Historic carriage of the noble family Colloredo-Mansfeld from the furniture of the chateau in Opočno in Rychnovsk (pictured on October 8, 2002).
Pardubice – The Court of Appeal in Pardubice decided on the release of part of the furniture of the Opočno castle of the Colloredo-Mansfeld family. He confirmed the judgment of the district court from 2006. The set of objects includes a valuable carriage, a collection of paintings and several thousand other objects, such as historical weapons and dishes. The value is in hundreds of millions of crowns. ČTK requested a statement from the National Monuments Institute.
According to the court, the plaintiffs proved that they are entitled persons and that things were transferred to the state without a legal reason. They were originally confiscated under the Beneš decrees as persons of German nationality, but later it was proved that this reason was not given, stated the president of the senate, Alena Pokorná. “It is absurd that the property was first taken away by the Nazis in 1942 and then by the would-be democratic state of President Beneš,” said Pokorná.
Today's judgment is final. “The National Institute of Monuments must familiarize itself with the written version of the judgment and then decide on the next course of action in this matter, including a possible appeal to the Supreme Court,” Miloš Kadlec, director of the Institute of Monuments in Sychrov, told ČTK today.
The trial at large accepted part of the lawsuit today, released the items to the joint ownership of the plaintiffs, who were Jerome Colloredo-Mannsfeld and Kristina Colloredo-Mannsfeld, whose fathers were brothers. He did not recognize only a smaller number of items that Kristina Colloredo-Mannsfeld claimed as an inheritance from her father.
According to the court, the Gestapo decided to confiscate the furniture because the Colloredo-Mansfelds were enemies of the Reich, not because their ancestors were Jewish. The aristocratic family declared its loyalty to the Czechoslovak state in 1939 when the Nazis occupied Czechoslovakia. Later, according to Beneš's decrees, it was confiscated by the Czechoslovak state.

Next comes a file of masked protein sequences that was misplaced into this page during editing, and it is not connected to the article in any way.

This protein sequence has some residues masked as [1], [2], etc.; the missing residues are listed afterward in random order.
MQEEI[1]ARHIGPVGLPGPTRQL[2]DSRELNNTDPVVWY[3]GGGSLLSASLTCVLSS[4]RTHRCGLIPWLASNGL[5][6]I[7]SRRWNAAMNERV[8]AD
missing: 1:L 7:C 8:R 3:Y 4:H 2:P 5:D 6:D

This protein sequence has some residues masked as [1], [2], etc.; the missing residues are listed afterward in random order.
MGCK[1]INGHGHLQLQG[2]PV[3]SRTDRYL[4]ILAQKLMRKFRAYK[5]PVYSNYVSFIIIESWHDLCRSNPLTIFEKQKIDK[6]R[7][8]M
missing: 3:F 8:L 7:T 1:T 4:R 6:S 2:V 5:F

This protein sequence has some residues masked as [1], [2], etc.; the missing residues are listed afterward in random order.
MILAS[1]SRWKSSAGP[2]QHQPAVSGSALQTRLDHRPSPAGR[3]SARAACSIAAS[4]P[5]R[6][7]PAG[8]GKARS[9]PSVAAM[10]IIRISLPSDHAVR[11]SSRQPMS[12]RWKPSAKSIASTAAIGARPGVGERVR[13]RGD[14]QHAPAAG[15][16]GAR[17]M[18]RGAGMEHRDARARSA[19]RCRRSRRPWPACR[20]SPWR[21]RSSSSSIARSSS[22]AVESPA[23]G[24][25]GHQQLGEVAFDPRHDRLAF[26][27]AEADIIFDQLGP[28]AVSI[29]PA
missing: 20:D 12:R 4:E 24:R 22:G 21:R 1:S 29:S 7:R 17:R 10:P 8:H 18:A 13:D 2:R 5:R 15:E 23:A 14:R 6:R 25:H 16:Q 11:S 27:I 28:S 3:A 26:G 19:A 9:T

“It is true that according to the decrees, persons whose property would be confiscated could defend themselves by saying that they were loyal to the republic, even if they were Germans, or that they helped in the fight against Nazism. But a decision was needed, because even according to today's jurisprudence, decrees they took the property ex lege, i.e. by law,” said Pokorná. According to her, however, it was not proven that the Colloredo-Masnfelds were of German nationality or were loyal to Czechoslovakia.
The lawsuit also tried to prove that one of the ancestors of the aristocratic family was of Jewish origin and that it was also one of reasons why the Nazis confiscated property. According to lawyers, this is evidenced by contemporary documents stored in the archives of the Czech National Bank.
Last June, the Court of Appeal in Pardubice, in another branch of the restitution case, also recognized the claim of the Colloredo-Mansfelds for the release of part of the furniture of the Opočno castle. Last year, the court recognized the claims of the descendants of the elder prince Josef Colloredo-Mannsfeld, born in 1866. However, it rejected another part of the request for the release of furniture that previously belonged to Josef Colloredo-Mannsfeld, born in 1910.
The district court first ordered the monument institute a larger part of the furniture of the chateau in Opočné, subsequently the claim was rejected by the superiors of the court. The Constitutional Court later rejected the return. In the fall of 2017, the Constitutional Court rejected Colloredo-Mansfeld's motion for a retrial on two complaints regarding the furniture. In January 2018, however, the European Court of Human Rights in Strasbourg published a judgment in which it supported Colloredo-Mansfeld's efforts to renew the proceedings regarding the extradition of the furniture, as the European Court also decided in the case of her cousin. In 2018, the Constitutional Court renewed the proceedings and decided the year before last June that the judiciary must reopen the dispute over the castle's furniture.